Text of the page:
On the flip side, imagine that the “father” goes with his wife to have IVF, she gets pregnant and it isn’t genetically his. But many states have a presumption of paternity in these circumstances which means that he is, for all legal purposes, the father. Again it is based on contract.

    You can argue that there are some things that contracts just shouldn’t apply to- but that is a different story.

    • marilynn huff

      I meant when the child was born if the woman attempted to prevent the male from being involved in his child’s life say she ran off and married another guy and tried to put his name on the birth certificate. I think that would be like kidnapping.

    • we discussed this once… the married man (at least in many states) has to consent to the insemination in order to be considered the father. so it isn’t just the presumption. conceptually it seems more like a second parent adoption, although it takes place automatically.

      • I think it’s more like an extension of the idea of parentage by consent. It isn’t like a second parent adoption, which has to wait until after the child is born and must be confirmed by a court and results in a court order.

  5. In today’s world presumption of paternity is poppycock. I view that as a relic of the past. Presumption can always be challenged by DNA testing. That is why non bio-males wishing to have paternal rights probably need to do a step-parent adoption or something similar in which the Court recognizes him and confers those rights. Otherwise you can always have the bio-father in the background trying to assert his rights.

    • I would guess that the majority of men who are legal fathers in the US have that status by virture of presumptions (particularly the one tied to marriage) rather than DNA.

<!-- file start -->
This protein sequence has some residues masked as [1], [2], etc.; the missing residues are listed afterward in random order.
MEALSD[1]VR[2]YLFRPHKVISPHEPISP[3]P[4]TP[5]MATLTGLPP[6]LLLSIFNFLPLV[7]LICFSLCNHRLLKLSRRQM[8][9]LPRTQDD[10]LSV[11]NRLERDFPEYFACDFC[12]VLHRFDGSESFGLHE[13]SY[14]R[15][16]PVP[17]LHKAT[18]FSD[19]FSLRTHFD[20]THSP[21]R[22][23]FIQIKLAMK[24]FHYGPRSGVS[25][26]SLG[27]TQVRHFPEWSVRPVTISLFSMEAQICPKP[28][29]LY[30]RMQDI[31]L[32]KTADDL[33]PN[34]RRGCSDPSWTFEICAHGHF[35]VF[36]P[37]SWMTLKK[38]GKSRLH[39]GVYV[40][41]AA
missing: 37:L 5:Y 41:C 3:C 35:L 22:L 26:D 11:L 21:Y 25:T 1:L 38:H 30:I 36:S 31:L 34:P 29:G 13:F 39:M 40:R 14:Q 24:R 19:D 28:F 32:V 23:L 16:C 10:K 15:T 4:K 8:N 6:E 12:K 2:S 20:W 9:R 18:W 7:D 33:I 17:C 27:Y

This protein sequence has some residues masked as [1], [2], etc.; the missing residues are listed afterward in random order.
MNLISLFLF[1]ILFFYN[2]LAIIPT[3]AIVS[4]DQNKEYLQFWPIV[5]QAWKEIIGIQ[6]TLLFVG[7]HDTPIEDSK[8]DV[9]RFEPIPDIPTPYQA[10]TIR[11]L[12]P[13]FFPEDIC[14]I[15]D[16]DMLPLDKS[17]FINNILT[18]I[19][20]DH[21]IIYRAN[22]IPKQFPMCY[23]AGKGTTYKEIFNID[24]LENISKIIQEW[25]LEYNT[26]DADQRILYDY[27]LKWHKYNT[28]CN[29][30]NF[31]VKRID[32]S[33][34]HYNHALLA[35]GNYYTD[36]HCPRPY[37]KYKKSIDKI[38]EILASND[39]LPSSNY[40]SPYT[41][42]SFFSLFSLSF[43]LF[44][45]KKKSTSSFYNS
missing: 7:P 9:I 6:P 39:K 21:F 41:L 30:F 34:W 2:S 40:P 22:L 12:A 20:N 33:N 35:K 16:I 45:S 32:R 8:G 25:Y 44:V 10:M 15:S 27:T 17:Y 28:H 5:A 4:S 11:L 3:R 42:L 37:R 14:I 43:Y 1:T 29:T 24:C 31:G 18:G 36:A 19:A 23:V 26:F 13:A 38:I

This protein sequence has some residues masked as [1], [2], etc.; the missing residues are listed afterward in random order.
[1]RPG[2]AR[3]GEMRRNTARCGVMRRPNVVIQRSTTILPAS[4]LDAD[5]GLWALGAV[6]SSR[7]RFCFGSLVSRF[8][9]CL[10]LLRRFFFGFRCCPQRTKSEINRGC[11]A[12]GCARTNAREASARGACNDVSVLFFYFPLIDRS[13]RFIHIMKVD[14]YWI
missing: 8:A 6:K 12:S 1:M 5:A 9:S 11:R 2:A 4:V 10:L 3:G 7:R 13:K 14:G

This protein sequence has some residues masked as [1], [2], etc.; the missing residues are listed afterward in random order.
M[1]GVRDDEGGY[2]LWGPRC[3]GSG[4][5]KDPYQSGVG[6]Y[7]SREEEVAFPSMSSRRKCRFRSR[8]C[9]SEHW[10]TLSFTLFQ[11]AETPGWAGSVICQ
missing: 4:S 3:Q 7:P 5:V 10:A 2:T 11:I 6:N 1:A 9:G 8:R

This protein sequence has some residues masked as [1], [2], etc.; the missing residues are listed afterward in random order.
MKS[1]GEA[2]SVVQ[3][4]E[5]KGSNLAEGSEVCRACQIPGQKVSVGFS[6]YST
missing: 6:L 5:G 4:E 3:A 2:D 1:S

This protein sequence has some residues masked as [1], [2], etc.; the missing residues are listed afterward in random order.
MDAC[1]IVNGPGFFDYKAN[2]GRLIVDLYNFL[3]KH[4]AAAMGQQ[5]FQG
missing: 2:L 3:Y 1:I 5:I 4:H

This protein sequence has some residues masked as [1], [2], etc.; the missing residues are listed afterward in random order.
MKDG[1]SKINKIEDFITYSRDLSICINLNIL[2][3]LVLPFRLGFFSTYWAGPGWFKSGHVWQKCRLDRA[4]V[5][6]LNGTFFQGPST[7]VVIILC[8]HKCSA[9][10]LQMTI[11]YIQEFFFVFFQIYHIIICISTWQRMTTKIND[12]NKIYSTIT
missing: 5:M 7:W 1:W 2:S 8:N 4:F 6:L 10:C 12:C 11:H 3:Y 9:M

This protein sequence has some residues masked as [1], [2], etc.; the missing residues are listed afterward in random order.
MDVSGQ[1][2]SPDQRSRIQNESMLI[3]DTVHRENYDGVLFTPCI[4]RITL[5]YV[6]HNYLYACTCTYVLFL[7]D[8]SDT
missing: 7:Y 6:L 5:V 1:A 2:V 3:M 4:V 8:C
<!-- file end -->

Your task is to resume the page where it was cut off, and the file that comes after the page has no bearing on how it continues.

• Marilynn Huff

        I agree but you know that gap is closing in quickly especially for unmarried men. A man should be sure before taking on 18 years of responsibility and quite possibly attachment. There is no way to really un-do the financial damage or emotional bond if someone comes along and challenges the man’s relationship with positive DNA evidence to the contrary down the line.

        • Ah–but what is it a man should be sure of? I think he should be sure that he wants to assume this responsibility. For some men this might mean they need to be sure of the genetics, but not for all.

          That said, I can see it must be shattering for a person who has made an assumption about the genetics to suddenly discover that the assumption is wrong. It generally (perhaps always?) means some serious deceit was involved. The thing about ART, though, is that you know the genetics isn’t there from the get-go, so it is really about the willingness to make the commitment.

  6. marilynn huff

    It gets really interesting if say The male of the couple is fertile and the female of the couple is not fertile. If he paid an anonymous woman to conceive a child with him through IVF at the fertilitiy clinic and say the course resulted in several frozen embryos I do not think that the female of the couple would have any right to have any of those embryos implanted in her or in a surogate for herself to raise if her relationship with the male got called off. Those should be his embryos to do with as he pleases since the anonymous female wants nothing to do with them. If the embryo was already implanted in her the law would allow her to be the mother because she gave birth (I still think she ought to have to adopt from the anonymous woman who they paid to conceive the child with the man so that there is a record that it is not really A’s baby). But the male B should have parental rights if not full parental rights at least 50/50.

    • while they are embryos, contract law still governs them. once they are born, it depends on how you view the status of the birthing woman.

      I know someone who made embryos with her husband, but they made a contract giving her exclusive rights over them. So that in case of death or other unpredictable circumstances, she wants them destryoed and he can have them implanted in someone else.

  7. marilynn huff